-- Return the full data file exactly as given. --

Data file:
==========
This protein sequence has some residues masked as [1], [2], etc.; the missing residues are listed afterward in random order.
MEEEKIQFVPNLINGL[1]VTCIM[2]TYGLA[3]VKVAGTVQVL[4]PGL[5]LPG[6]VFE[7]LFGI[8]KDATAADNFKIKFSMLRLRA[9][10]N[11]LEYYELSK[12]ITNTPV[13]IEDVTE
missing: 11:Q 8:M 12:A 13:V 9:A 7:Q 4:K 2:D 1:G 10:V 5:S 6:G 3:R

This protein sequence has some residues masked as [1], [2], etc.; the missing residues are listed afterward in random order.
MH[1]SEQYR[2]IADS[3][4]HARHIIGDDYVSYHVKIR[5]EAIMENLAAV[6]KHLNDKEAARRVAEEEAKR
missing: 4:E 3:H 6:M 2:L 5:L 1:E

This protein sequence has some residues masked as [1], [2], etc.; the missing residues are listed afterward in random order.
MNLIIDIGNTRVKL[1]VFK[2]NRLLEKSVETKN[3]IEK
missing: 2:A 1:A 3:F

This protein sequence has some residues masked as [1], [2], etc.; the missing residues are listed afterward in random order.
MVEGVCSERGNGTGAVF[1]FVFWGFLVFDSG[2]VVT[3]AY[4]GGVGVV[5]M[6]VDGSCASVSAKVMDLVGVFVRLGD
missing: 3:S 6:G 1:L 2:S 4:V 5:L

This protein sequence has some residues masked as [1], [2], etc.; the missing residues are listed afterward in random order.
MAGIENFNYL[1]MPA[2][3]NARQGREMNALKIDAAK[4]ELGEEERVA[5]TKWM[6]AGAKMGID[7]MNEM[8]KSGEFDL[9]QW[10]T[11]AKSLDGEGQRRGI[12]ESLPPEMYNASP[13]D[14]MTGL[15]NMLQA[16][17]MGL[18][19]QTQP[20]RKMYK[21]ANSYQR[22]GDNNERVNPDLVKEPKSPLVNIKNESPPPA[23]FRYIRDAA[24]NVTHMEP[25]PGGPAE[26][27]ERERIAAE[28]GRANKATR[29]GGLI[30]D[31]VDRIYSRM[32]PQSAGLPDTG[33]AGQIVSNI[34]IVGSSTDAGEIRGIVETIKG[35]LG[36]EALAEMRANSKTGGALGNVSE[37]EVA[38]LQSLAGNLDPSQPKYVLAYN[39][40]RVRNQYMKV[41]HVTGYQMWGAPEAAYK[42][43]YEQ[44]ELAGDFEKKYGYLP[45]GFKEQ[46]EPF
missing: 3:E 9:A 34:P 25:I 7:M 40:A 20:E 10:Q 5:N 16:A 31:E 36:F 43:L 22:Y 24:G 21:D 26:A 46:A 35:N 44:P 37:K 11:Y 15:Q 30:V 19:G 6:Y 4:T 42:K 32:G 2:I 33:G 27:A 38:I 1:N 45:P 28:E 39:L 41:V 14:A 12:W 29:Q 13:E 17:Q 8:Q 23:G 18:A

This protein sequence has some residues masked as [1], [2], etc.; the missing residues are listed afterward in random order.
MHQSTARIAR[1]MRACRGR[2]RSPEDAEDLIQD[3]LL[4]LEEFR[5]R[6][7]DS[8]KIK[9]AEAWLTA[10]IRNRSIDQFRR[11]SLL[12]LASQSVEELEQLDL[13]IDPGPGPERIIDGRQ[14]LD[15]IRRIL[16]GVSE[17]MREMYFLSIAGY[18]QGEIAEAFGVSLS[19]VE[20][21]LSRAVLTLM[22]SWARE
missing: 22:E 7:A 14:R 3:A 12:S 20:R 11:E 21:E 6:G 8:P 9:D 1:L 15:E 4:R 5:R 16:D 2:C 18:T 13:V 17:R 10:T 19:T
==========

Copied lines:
This protein sequence has some residues masked as [1], [2], etc.; the missing residues are listed afterward in random order.
MEEEKIQFVPNLINGL[1]VTCIM[2]TYGLA[3]VKVAGTVQVL[4]PGL[5]LPG[6]VFE[7]LFGI[8]KDATAADNFKIKFSMLRLRA[9][10]N[11]LEYYELSK[12]ITNTPV[13]IEDVTE
missing: 11:Q 8:M 12:A 13:V 9:A 7:Q 4:K 2:D 1:G 10:V 5:S 6:G 3:R

This protein sequence has some residues masked as [1], [2], etc.; the missing residues are listed afterward in random order.
MH[1]SEQYR[2]IADS[3][4]HARHIIGDDYVSYHVKIR[5]EAIMENLAAV[6]KHLNDKEAARRVAEEEAKR
missing: 4:E 3:H 6:M 2:L 5:L 1:E

This protein sequence has some residues masked as [1], [2], etc.; the missing residues are listed afterward in random order.
MNLIIDIGNTRVKL[1]VFK[2]NRLLEKSVETKN[3]IEK
missing: 2:A 1:A 3:F

This protein sequence has some residues masked as [1], [2], etc.; the missing residues are listed afterward in random order.
MVEGVCSERGNGTGAVF[1]FVFWGFLVFDSG[2]VVT[3]AY[4]GGVGVV[5]M[6]VDGSCASVSAKVMDLVGVFVRLGD
missing: 3:S 6:G 1:L 2:S 4:V 5:L

This protein sequence has some residues masked as [1], [2], etc.; the missing residues are listed afterward in random order.
MAGIENFNYL[1]MPA[2][3]NARQGREMNALKIDAAK[4]ELGEEERVA[5]TKWM[6]AGAKMGID[7]MNEM[8]KSGEFDL[9]QW[10]T[11]AKSLDGEGQRRGI[12]ESLPPEMYNASP[13]D[14]MTGL[15]NMLQA[16][17]MGL[18][19]QTQP[20]RKMYK[21]ANSYQR[22]GDNNERVNPDLVKEPKSPLVNIKNESPPPA[23]FRYIRDAA[24]NVTHMEP[25]PGGPAE[26][27]ERERIAAE[28]GRANKATR[29]GGLI[30]D[31]VDRIYSRM[32]PQSAGLPDTG[33]AGQIVSNI[34]IVGSSTDAGEIRGIVETIKG[35]LG[36]EALAEMRANSKTGGALGNVSE[37]EVA[38]LQSLAGNLDPSQPKYVLAYN[39][40]RVRNQYMKV[41]HVTGYQMWGAPEAAYK[42][43]YEQ[44]ELAGDFEKKYGYLP[45]GFKEQ[46]EPF
missing: 3:E 9:A 34:P 25:I 7:M 40:A 20:E 10:Q 5:N 16:A 31:E 36:F 43:L 22:Y 24:G 21:D 26:A 46:A 35:N 44:P 37:K 11:Y 15:Q 30:V 19:G 6:Y 4:T 42:K 32:G 2:I 33:G 27:A 38:I 1:N 45:P 28:E 39:L 41:V 14:A 12:W 29:Q 13:E 17:Q 8:Q 23:G 18:A

This protein sequence has some residues masked as [1], [2], etc.; the missing residues are listed afterward in random order.
MHQSTARIAR[1]MRACRGR[2]RSPEDAEDLIQD[3]LL[4]LEEFR[5]R[6][7]DS[8]KIK[9]AEAWLTA[10]IRNRSIDQFRR[11]SLL[12]LASQSVEELEQLDL[13]IDPGPGPERIIDGRQ[14]LD[15]IRRIL[16]GVSE[17]MREMYFLSIAGY[18]QGEIAEAFGVSLS[19]VE[20][21]LSRAVLTLM[22]SWARE
missing: 22:E 7:A 14:R 3:A 12:S 20:R 11:E 21:E 6:G 8:P 9:D 1:L 15:E 4:R 5:R 16:D 2:C 18:T 13:V 17:R 10:T 19:T